Statistics and data on child poverty are widely available and outlined in the Birmingham Child Poverty Needs Assessment. Equally, capturing the lived experiences and insights into the views of poverty can help to illustrate the factors the hold back opportunities. To help the Commission shape it’s recommendations to tackle Child Poverty in Birmingham, an extensive series of conversations took place across the city.
54% of parents believe their children will have a worse life than them…
Listening to those who experience or have experienced hardships can help shape policy and practice that is relevant to children’s everyday lives, and engaging the right organisations who can help. Also important is to understand from expert practitioners about what services are already delivered in the city, how effective they are and how can we learn and scale up good practice.
Some children are bullied because they wear old clothes, like passed down from their brother or sister
my teacher said that most of us in our class would end up on Crime Watch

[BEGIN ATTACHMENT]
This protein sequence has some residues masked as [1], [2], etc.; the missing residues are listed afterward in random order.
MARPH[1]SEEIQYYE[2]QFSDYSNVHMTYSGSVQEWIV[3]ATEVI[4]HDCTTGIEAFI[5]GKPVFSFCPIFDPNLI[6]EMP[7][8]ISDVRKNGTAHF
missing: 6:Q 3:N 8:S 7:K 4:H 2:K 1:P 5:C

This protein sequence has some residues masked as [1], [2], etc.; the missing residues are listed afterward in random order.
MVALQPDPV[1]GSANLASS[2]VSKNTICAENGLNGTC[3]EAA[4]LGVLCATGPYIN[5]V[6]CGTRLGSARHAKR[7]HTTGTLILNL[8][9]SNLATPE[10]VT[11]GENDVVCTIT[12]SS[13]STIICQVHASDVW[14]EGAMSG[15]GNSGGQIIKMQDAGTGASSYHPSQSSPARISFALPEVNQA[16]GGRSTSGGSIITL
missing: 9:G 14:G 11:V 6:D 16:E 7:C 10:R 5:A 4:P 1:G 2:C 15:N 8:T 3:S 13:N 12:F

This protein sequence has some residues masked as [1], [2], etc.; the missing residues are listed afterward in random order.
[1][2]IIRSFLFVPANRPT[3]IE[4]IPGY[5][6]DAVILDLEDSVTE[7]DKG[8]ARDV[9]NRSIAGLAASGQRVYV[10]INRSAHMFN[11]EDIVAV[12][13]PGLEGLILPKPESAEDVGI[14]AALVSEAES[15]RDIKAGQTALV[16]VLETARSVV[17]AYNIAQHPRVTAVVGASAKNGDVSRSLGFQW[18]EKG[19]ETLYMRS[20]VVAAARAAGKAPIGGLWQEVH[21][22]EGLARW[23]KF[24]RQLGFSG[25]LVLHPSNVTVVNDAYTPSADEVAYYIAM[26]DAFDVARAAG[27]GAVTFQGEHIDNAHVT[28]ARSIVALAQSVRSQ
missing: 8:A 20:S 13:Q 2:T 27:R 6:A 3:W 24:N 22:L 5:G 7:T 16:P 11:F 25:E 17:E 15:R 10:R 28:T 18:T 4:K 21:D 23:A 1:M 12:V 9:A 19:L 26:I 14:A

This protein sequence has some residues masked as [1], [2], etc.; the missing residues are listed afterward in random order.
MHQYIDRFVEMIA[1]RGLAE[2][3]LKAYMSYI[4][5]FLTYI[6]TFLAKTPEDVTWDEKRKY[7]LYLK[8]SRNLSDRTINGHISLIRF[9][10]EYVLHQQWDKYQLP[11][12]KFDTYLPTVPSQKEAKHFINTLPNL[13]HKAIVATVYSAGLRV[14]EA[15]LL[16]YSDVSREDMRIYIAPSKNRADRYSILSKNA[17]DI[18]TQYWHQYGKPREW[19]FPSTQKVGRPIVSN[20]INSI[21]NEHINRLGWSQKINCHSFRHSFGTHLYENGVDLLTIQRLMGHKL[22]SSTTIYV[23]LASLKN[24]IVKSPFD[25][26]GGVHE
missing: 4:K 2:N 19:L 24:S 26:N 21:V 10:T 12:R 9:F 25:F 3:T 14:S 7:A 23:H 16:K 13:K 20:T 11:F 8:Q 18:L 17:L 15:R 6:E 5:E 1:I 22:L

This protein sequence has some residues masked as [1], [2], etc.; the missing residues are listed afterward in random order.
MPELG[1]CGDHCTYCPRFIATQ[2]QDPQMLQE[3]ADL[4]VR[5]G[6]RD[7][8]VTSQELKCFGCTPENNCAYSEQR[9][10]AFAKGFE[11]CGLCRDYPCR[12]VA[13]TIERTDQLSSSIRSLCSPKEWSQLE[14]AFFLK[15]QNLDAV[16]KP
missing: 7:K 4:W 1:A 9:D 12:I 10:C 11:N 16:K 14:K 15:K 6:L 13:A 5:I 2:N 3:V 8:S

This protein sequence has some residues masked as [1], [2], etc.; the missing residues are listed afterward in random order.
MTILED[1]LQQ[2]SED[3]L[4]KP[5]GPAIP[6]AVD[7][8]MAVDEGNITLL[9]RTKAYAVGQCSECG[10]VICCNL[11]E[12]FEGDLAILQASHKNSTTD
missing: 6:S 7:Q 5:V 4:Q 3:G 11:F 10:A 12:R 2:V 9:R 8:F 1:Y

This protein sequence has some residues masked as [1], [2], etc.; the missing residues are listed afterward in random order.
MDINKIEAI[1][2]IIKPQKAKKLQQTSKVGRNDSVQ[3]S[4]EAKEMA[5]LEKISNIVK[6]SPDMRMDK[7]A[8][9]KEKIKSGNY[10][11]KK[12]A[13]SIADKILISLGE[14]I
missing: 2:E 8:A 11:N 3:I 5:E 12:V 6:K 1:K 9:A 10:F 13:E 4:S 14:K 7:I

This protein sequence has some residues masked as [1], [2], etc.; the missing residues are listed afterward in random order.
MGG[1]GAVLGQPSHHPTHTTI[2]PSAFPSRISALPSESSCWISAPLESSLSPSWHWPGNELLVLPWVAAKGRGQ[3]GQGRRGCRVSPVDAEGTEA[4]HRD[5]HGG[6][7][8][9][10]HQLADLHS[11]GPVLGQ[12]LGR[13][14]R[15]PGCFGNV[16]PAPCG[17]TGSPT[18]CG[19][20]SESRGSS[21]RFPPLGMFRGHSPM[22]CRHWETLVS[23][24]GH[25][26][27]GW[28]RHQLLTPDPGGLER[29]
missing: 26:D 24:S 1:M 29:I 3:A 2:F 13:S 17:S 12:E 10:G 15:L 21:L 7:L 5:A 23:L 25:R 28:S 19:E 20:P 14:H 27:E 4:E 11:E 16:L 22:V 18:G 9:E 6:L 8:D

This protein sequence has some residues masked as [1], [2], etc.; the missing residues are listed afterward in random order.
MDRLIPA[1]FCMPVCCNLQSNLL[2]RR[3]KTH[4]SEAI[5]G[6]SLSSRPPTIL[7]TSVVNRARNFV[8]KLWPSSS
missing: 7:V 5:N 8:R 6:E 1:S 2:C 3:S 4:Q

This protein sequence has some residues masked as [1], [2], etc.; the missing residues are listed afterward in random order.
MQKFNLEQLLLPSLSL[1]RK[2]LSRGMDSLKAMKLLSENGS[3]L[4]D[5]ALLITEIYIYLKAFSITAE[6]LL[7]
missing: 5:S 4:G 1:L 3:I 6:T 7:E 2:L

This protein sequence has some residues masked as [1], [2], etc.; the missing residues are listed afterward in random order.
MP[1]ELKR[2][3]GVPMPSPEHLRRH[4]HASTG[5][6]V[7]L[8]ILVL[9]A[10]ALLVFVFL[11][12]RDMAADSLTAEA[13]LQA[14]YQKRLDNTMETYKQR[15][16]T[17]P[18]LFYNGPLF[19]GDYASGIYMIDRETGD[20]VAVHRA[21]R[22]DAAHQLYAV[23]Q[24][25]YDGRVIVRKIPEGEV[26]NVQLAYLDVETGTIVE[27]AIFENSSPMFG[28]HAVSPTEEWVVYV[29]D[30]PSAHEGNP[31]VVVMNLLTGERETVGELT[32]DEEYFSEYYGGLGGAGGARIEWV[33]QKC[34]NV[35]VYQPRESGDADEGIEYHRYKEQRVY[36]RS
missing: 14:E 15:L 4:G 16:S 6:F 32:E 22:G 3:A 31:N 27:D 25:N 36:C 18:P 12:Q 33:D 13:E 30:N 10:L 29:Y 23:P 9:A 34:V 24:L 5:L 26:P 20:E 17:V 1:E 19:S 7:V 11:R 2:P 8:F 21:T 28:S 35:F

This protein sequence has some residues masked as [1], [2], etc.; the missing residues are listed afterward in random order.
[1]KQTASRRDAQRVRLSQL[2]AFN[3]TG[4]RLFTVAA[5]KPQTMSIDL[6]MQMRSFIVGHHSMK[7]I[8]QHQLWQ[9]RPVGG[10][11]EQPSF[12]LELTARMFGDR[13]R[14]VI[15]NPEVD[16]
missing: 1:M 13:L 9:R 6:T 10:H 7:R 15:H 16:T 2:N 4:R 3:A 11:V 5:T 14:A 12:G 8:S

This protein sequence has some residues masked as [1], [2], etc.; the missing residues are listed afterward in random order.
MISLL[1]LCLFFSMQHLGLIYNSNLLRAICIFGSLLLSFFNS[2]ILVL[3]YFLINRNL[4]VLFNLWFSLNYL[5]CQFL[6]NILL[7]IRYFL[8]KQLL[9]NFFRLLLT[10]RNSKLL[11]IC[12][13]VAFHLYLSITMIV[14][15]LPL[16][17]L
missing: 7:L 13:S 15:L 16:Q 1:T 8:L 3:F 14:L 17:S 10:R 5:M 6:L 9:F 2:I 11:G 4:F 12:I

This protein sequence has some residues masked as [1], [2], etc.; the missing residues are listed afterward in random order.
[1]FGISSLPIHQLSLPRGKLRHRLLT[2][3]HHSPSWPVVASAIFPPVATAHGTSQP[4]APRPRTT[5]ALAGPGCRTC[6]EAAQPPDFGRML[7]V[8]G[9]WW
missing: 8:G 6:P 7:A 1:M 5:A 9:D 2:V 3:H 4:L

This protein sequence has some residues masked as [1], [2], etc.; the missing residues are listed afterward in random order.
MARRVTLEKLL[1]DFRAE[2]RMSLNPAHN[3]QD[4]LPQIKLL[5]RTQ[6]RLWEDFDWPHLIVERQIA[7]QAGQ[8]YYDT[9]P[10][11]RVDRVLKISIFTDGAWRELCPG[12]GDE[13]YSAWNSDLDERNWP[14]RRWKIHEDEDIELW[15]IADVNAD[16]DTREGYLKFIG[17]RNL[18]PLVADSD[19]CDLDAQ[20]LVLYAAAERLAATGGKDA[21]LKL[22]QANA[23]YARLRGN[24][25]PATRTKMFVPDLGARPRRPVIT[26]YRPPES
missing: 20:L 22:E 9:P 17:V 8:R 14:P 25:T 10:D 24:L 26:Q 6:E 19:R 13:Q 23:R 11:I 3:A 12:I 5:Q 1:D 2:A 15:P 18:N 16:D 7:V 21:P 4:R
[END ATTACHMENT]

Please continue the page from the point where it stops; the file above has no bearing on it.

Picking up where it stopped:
Who did the Commission engage
To help formulate and design actions which reduce child poverty the Commission listened to young people and parents to get a better understanding of the lived experience of poverty; as well as expert opinion from community and voluntary organisations, statutory services and private sector. Listening to those who experience or have experienced hardships gave an understanding of the narratives that play out across the city while at the same time allowing participants to suggest solutions. Similarly, learning from expert practitioners from grass root organisations about services already delivered in the city, how effective they are and how we can learn from their experience.
A series of evidence gathering sessions attended by hundreds of participants sharing their experiences, views and ideas through social media, focus groups and meetings help shape the Commission’s findings and recommendations.